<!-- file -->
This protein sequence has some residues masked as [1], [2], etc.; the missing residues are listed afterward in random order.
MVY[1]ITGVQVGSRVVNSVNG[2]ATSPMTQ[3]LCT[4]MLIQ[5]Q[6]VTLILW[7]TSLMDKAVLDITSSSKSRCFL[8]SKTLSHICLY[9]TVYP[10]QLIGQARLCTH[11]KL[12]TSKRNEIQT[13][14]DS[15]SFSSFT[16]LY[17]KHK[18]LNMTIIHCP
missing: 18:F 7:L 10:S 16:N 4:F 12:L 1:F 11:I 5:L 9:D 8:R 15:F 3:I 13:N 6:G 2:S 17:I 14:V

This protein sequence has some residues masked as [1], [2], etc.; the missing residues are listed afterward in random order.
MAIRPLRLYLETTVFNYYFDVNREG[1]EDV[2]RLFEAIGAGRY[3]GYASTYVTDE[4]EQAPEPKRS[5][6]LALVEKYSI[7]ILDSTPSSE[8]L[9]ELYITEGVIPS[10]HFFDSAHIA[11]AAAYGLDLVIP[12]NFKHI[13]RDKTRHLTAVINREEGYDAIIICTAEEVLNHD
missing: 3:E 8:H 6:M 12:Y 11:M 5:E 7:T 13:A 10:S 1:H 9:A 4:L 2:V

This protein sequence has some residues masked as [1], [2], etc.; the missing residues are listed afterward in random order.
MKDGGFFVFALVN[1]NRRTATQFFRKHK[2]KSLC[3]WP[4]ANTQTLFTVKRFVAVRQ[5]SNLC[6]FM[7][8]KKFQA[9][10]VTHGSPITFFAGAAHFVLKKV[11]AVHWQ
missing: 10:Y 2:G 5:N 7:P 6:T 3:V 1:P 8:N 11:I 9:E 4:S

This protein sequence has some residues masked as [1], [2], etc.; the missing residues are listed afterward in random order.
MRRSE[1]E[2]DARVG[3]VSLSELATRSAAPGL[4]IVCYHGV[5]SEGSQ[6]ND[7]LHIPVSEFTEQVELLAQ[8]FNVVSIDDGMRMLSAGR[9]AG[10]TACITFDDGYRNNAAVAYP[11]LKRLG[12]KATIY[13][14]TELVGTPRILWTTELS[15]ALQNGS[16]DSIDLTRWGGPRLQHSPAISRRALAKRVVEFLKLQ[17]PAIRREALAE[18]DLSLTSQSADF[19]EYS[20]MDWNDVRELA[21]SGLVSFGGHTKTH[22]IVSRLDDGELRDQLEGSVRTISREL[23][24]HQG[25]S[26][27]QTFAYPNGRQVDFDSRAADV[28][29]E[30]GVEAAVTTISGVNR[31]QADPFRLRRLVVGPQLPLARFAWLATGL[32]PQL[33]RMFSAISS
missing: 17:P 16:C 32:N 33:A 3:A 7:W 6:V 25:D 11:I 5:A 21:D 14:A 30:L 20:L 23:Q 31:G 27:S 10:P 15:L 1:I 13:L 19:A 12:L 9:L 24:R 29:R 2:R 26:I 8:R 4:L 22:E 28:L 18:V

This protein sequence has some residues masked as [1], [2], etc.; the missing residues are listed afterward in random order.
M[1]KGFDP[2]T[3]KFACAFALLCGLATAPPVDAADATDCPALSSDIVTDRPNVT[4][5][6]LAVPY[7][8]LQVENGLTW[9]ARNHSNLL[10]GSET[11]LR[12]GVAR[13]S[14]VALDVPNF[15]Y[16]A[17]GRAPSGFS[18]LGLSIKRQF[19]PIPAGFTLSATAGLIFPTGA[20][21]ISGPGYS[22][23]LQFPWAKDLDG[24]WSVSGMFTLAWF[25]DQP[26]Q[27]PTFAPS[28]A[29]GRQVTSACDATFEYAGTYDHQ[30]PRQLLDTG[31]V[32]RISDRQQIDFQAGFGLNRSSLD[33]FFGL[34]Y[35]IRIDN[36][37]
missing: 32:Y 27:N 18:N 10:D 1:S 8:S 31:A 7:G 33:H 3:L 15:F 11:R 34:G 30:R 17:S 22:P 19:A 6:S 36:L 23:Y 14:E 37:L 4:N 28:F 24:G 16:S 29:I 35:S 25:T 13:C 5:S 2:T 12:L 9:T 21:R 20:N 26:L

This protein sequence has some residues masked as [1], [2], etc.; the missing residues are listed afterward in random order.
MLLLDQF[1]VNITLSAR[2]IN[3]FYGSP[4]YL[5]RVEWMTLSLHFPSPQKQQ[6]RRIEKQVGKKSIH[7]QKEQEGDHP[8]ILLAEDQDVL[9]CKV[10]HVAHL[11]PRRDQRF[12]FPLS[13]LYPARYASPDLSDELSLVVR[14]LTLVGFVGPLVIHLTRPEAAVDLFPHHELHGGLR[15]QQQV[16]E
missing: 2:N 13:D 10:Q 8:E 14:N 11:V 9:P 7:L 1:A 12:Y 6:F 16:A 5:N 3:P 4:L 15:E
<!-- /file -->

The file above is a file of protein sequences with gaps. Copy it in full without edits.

This protein sequence has some residues masked as [1], [2], etc.; the missing residues are listed afterward in random order.
MVY[1]ITGVQVGSRVVNSVNG[2]ATSPMTQ[3]LCT[4]MLIQ[5]Q[6]VTLILW[7]TSLMDKAVLDITSSSKSRCFL[8]SKTLSHICLY[9]TVYP[10]QLIGQARLCTH[11]KL[12]TSKRNEIQT[13][14]DS[15]SFSSFT[16]LY[17]KHK[18]LNMTIIHCP
missing: 18:F 7:L 10:S 16:N 4:F 12:L 1:F 11:I 5:L 9:D 8:R 15:F 3:I 13:N 6:G 2:S 17:I 14:V

This protein sequence has some residues masked as [1], [2], etc.; the missing residues are listed afterward in random order.
MAIRPLRLYLETTVFNYYFDVNREG[1]EDV[2]RLFEAIGAGRY[3]GYASTYVTDE[4]EQAPEPKRS[5][6]LALVEKYSI[7]ILDSTPSSE[8]L[9]ELYITEGVIPS[10]HFFDSAHIA[11]AAAYGLDLVIP[12]NFKHI[13]RDKTRHLTAVINREEGYDAIIICTAEEVLNHD
missing: 3:E 8:H 6:M 12:Y 11:M 5:E 7:T 13:A 10:S 1:H 9:A 4:L 2:V

This protein sequence has some residues masked as [1], [2], etc.; the missing residues are listed afterward in random order.
MKDGGFFVFALVN[1]NRRTATQFFRKHK[2]KSLC[3]WP[4]ANTQTLFTVKRFVAVRQ[5]SNLC[6]FM[7][8]KKFQA[9][10]VTHGSPITFFAGAAHFVLKKV[11]AVHWQ
missing: 10:Y 2:G 5:N 7:P 6:T 3:V 1:P 8:N 11:I 9:E 4:S

This protein sequence has some residues masked as [1], [2], etc.; the missing residues are listed afterward in random order.
MRRSE[1]E[2]DARVG[3]VSLSELATRSAAPGL[4]IVCYHGV[5]SEGSQ[6]ND[7]LHIPVSEFTEQVELLAQ[8]FNVVSIDDGMRMLSAGR[9]AG[10]TACITFDDGYRNNAAVAYP[11]LKRLG[12]KATIY[13][14]TELVGTPRILWTTELS[15]ALQNGS[16]DSIDLTRWGGPRLQHSPAISRRALAKRVVEFLKLQ[17]PAIRREALAE[18]DLSLTSQSADF[19]EYS[20]MDWNDVRELA[21]SGLVSFGGHTKTH[22]IVSRLDDGELRDQLEGSVRTISREL[23][24]HQG[25]S[26][27]QTFAYPNGRQVDFDSRAADV[28][29]E[30]GVEAAVTTISGVNR[31]QADPFRLRRLVVGPQLPLARFAWLATGL[32]PQL[33]RMFSAISS
missing: 17:P 16:C 32:N 33:A 3:A 7:W 6:V 25:D 11:I 5:A 21:D 14:A 30:L 20:L 23:Q 31:G 27:S 10:P 15:L 1:I 13:L 19:A 12:L 9:L 24:R 29:R 2:R 26:I 8:R 4:L 22:E 28:L 18:V

This protein sequence has some residues masked as [1], [2], etc.; the missing residues are listed afterward in random order.
M[1]KGFDP[2]T[3]KFACAFALLCGLATAPPVDAADATDCPALSSDIVTDRPNVT[4][5][6]LAVPY[7][8]LQVENGLTW[9]ARNHSNLL[10]GSET[11]LR[12]GVAR[13]S[14]VALDVPNF[15]Y[16]A[17]GRAPSGFS[18]LGLSIKRQF[19]PIPAGFTLSATAGLIFPTGA[20][21]ISGPGYS[22][23]LQFPWAKDLDG[24]WSVSGMFTLAWF[25]DQP[26]Q[27]PTFAPS[28]A[29]GRQVTSACDATFEYAGTYDHQ[30]PRQLLDTG[31]V[32]RISDRQQIDFQAGFGLNRSSLD[33]FFGL[34]Y[35]IRIDN[36][37]
missing: 32:Y 27:N 18:N 10:D 1:S 8:S 31:A 7:G 33:H 3:L 15:F 11:R 34:G 30:R 17:S 22:P 19:A 6:S 36:L 23:Y 14:E 37:L 4:N 28:F 24:G 16:S 29:I 35:S 25:T 13:C 5:S 2:T 12:L 9:T 21:R 20:N 26:L

This protein sequence has some residues masked as [1], [2], etc.; the missing residues are listed afterward in random order.
MLLLDQF[1]VNITLSAR[2]IN[3]FYGSP[4]YL[5]RVEWMTLSLHFPSPQKQQ[6]RRIEKQVGKKSIH[7]QKEQEGDHP[8]ILLAEDQDVL[9]CKV[10]HVAHL[11]PRRDQRF[12]FPLS[13]LYPARYASPDLSDELSLVVR[14]LTLVGFVGPLVIHLTRPEAAVDLFPHHELHGGLR[15]QQQV[16]E
missing: 2:N 13:D 10:Q 8:E 14:N 11:V 9:P 7:L 1:A 12:Y 6:F 16:A 5:N 3:P 4:L 15:E